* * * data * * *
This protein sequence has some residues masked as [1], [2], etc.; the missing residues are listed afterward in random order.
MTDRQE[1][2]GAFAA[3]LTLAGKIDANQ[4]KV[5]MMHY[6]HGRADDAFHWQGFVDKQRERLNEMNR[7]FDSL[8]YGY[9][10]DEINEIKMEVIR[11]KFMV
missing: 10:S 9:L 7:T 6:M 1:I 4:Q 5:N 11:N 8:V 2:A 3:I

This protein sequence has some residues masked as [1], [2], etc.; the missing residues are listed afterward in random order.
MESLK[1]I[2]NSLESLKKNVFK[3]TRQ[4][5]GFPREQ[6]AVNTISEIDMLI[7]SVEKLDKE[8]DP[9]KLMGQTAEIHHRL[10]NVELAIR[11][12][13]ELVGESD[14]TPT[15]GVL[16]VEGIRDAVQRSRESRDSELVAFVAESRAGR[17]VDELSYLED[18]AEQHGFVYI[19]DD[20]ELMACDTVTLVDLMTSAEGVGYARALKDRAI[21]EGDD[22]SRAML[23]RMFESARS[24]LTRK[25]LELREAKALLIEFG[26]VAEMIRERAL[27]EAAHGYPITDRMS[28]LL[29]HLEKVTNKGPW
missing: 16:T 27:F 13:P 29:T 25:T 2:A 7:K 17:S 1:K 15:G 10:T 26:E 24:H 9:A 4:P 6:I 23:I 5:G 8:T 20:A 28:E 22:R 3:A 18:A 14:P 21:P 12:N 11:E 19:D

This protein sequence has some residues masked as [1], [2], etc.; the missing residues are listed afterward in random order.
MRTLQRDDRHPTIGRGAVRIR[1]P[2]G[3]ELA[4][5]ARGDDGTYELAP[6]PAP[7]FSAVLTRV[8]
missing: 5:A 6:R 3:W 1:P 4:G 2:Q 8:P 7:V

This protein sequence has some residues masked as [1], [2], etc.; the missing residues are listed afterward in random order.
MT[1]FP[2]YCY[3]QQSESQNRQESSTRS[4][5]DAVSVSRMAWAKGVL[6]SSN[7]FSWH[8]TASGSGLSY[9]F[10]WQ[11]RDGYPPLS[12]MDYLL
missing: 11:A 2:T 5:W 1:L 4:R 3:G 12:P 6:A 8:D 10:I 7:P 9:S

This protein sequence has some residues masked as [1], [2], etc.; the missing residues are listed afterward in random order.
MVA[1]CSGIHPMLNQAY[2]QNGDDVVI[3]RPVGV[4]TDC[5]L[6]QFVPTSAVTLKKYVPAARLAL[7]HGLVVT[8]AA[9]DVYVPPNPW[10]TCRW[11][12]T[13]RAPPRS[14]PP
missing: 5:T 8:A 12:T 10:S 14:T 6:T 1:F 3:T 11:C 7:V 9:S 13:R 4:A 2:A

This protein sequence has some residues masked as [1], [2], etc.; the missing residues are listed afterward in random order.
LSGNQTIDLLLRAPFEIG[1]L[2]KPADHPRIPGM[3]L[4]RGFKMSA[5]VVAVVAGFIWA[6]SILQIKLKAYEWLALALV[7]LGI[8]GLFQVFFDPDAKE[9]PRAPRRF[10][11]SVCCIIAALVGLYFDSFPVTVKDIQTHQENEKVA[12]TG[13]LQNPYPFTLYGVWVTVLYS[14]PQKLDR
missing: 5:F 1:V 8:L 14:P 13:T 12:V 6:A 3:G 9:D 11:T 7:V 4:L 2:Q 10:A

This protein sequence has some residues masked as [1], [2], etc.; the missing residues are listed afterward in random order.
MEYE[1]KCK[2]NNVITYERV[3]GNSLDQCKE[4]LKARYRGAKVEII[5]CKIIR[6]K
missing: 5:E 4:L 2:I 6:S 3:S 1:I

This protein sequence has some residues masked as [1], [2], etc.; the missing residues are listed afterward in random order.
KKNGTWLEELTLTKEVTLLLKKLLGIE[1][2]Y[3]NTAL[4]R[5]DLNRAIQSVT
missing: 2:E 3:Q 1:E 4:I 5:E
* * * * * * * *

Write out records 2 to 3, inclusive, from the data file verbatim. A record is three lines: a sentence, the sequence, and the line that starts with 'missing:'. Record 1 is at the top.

This protein sequence has some residues masked as [1], [2], etc.; the missing residues are listed afterward in random order.
MESLK[1]I[2]NSLESLKKNVFK[3]TRQ[4][5]GFPREQ[6]AVNTISEIDMLI[7]SVEKLDKE[8]DP[9]KLMGQTAEIHHRL[10]NVELAIR[11][12][13]ELVGESD[14]TPT[15]GVL[16]VEGIRDAVQRSRESRDSELVAFVAESRAGR[17]VDELSYLED[18]AEQHGFVYI[19]DD[20]ELMACDTVTLVDLMTSAEGVGYARALKDRAI[21]EGDD[22]SRAML[23]RMFESARS[24]LTRK[25]LELREAKALLIEFG[26]VAEMIRERAL[27]EAAHGYPITDRMS[28]LL[29]HLEKVTNKGPW
missing: 16:T 27:F 13:P 29:T 25:T 2:A 7:K 17:S 1:K 15:G 10:T 26:E 24:H 9:A 4:P 6:I 23:I 5:G 8:T 20:A 28:E 22:R 3:A 18:A 14:P 21:P 12:N 11:E 19:D

This protein sequence has some residues masked as [1], [2], etc.; the missing residues are listed afterward in random order.
MRTLQRDDRHPTIGRGAVRIR[1]P[2]G[3]ELA[4][5]ARGDDGTYELAP[6]PAP[7]FSAVLTRV[8]
missing: 5:A 6:R 3:W 1:P 4:G 2:Q 8:P 7:V